The Chicago-based Jackie Robinson West Little League was founded in 1971 by Joseph Haley. His son Bill says there were no grand plans of winning state championships or reaching the Little League World Series.
But that’s exactly what happened as Chicago’s Jackie Robinson West reached the series for just the second time since its existence this year.
“I’m sure he never envisioned anything like this,” Bill Haley said. […] On Thursday, the team played its first game in South Williamsport, Pa., beating Lynnwood, Wash., 12-2.
Along with a team from Philadelphia led by a phenomenal young pitcher, Mo’Ne Davis, Jackie Robinson West became an early World Series story line. A similar sentiment surrounded a team from Harlem in 2002.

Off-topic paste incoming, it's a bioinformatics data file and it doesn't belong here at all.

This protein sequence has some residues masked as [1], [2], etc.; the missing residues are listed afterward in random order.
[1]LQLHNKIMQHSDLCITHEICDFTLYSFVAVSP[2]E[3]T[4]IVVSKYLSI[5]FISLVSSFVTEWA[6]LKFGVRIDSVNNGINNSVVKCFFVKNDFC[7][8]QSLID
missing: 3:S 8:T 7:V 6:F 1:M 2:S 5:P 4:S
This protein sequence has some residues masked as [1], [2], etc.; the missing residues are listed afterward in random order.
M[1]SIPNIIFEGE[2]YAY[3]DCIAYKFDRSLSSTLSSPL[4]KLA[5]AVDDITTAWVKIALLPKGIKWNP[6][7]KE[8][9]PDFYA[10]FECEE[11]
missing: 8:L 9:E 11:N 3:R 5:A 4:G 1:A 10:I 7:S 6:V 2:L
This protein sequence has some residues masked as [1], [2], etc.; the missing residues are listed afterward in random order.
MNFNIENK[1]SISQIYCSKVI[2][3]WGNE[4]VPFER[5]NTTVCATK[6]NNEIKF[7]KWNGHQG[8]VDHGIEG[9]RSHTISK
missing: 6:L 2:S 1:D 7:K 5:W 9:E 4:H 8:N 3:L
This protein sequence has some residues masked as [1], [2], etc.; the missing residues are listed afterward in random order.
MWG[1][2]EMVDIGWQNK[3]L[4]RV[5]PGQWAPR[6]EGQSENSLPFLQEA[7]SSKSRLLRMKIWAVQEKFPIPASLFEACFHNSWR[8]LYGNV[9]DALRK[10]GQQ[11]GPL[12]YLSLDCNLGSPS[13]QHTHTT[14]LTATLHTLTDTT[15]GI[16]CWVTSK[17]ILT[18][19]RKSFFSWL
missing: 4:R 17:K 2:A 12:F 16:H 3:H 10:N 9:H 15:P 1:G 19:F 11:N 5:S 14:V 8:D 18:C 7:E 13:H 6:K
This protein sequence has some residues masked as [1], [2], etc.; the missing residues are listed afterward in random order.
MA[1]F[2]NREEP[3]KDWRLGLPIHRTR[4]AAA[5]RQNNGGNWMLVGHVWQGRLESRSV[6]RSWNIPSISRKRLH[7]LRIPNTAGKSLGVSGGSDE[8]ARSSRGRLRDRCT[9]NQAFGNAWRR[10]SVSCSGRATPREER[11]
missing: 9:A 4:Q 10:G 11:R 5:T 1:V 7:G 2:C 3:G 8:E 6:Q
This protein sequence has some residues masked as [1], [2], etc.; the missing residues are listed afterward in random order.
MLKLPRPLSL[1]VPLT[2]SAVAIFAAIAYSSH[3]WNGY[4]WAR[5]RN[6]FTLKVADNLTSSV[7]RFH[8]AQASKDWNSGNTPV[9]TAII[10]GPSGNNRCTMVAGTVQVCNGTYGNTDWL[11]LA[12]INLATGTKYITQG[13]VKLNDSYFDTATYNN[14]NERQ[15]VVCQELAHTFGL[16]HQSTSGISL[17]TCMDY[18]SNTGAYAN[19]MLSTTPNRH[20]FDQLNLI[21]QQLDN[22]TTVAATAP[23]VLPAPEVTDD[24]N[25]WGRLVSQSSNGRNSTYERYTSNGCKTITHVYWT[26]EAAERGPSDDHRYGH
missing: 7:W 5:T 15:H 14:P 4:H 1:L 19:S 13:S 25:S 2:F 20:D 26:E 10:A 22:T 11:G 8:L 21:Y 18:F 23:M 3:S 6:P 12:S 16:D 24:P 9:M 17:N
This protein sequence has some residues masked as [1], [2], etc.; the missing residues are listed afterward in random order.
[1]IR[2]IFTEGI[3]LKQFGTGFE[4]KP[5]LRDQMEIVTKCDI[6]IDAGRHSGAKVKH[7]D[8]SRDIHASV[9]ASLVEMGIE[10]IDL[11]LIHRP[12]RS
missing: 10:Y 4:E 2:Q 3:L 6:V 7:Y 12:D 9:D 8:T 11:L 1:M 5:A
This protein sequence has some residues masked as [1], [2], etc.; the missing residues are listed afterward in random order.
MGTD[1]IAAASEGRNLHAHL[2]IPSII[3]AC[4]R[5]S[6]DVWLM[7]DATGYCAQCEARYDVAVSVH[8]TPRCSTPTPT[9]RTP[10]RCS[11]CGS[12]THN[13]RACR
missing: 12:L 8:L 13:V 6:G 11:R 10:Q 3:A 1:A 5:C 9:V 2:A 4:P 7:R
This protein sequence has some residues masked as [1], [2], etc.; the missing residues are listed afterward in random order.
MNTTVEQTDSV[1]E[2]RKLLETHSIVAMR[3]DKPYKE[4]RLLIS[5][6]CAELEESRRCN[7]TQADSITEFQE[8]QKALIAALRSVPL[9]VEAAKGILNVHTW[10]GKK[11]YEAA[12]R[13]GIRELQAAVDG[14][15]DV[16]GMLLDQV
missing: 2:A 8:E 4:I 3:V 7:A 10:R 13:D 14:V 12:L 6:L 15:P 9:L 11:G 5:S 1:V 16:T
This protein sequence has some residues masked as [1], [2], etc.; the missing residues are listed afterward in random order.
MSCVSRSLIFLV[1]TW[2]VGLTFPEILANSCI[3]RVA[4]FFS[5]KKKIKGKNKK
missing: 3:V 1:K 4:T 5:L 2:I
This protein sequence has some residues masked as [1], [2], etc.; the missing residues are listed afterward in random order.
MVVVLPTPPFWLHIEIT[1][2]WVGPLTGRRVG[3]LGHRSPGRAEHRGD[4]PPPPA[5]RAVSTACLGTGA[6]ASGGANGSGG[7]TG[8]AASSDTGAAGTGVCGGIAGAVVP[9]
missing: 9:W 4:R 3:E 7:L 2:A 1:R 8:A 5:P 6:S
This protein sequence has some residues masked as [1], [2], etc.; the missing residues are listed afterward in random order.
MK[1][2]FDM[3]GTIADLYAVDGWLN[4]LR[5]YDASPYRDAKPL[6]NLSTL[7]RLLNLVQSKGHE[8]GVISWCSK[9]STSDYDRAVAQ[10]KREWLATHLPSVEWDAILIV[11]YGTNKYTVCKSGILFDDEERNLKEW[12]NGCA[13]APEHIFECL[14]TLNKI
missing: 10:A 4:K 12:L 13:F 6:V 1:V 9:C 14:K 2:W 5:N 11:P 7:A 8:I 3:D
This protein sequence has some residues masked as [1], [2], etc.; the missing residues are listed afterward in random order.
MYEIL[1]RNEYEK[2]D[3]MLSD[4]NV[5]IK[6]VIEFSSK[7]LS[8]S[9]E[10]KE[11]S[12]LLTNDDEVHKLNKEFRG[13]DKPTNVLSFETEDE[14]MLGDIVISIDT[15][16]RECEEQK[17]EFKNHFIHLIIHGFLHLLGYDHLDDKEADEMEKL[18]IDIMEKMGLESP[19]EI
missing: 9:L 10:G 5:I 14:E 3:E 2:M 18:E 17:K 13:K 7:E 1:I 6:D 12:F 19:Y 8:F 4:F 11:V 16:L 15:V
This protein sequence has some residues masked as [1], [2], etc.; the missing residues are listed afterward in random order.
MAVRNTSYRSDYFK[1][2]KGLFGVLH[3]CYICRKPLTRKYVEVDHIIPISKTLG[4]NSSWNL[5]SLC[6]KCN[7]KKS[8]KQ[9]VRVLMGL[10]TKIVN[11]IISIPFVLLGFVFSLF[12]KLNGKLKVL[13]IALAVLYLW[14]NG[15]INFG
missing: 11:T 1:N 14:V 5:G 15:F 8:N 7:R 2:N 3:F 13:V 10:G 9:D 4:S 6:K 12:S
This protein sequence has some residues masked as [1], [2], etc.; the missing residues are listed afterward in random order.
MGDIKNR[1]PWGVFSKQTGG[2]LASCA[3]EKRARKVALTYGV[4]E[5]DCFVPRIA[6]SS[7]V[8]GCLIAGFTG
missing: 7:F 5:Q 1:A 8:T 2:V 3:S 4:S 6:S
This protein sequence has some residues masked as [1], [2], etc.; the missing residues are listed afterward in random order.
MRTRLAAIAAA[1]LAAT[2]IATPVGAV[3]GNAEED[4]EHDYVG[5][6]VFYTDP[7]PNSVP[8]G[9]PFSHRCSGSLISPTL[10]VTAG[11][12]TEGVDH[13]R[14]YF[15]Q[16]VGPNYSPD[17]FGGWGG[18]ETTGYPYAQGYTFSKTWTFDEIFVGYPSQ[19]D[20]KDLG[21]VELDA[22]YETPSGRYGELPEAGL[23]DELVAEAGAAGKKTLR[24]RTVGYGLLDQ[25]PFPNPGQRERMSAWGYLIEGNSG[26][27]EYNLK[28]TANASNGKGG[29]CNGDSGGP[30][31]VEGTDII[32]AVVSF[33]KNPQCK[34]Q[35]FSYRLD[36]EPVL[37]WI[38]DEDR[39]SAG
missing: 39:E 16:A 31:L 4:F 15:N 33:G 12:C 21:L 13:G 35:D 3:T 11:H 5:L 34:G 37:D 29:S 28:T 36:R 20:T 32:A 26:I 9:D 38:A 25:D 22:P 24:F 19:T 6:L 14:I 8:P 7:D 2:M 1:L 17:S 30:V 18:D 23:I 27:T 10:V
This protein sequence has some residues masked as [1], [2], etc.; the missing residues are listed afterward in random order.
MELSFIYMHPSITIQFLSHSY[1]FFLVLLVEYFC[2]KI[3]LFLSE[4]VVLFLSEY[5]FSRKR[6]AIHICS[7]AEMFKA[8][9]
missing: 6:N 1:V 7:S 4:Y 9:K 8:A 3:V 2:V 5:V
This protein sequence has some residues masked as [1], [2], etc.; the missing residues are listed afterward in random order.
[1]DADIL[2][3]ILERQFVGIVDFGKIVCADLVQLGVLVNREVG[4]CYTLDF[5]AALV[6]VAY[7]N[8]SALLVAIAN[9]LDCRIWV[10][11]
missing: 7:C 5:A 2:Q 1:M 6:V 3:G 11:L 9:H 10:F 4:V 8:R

Bill Haley said he remembered cheering for that team. “When you see kids from similar backgrounds and similar situations, you pull for them to be successful and beat the odds,” he said.[…]
On Thursday, the team played its first game in South Williamsport, Pa., beating Lynnwood, Wash., 12-2.
The team has attracted attention from the likes of Mets right fielder Curtis Granderson, who group up in the suburbs of Chicago.
Granderson started playing baseball in the Lynwood Little League, but said a lot of his friends played in Jackie Robinson West. “The cool thing is the way people talk about it,” Granderson said. “Like, ‘Wow, there is an all-black team out there; I didn’t know there was an all-black team playing.’
“The fact that people don’t realize that there is a black team means that people are under the assumption that black kids aren’t playing baseball. Hopefully this could be something that sheds light both in the African-American community and the non-African-American community.”
Wonderful. This all-black squad brings a refreshing breeze to a sport that many say needs resuscitation.
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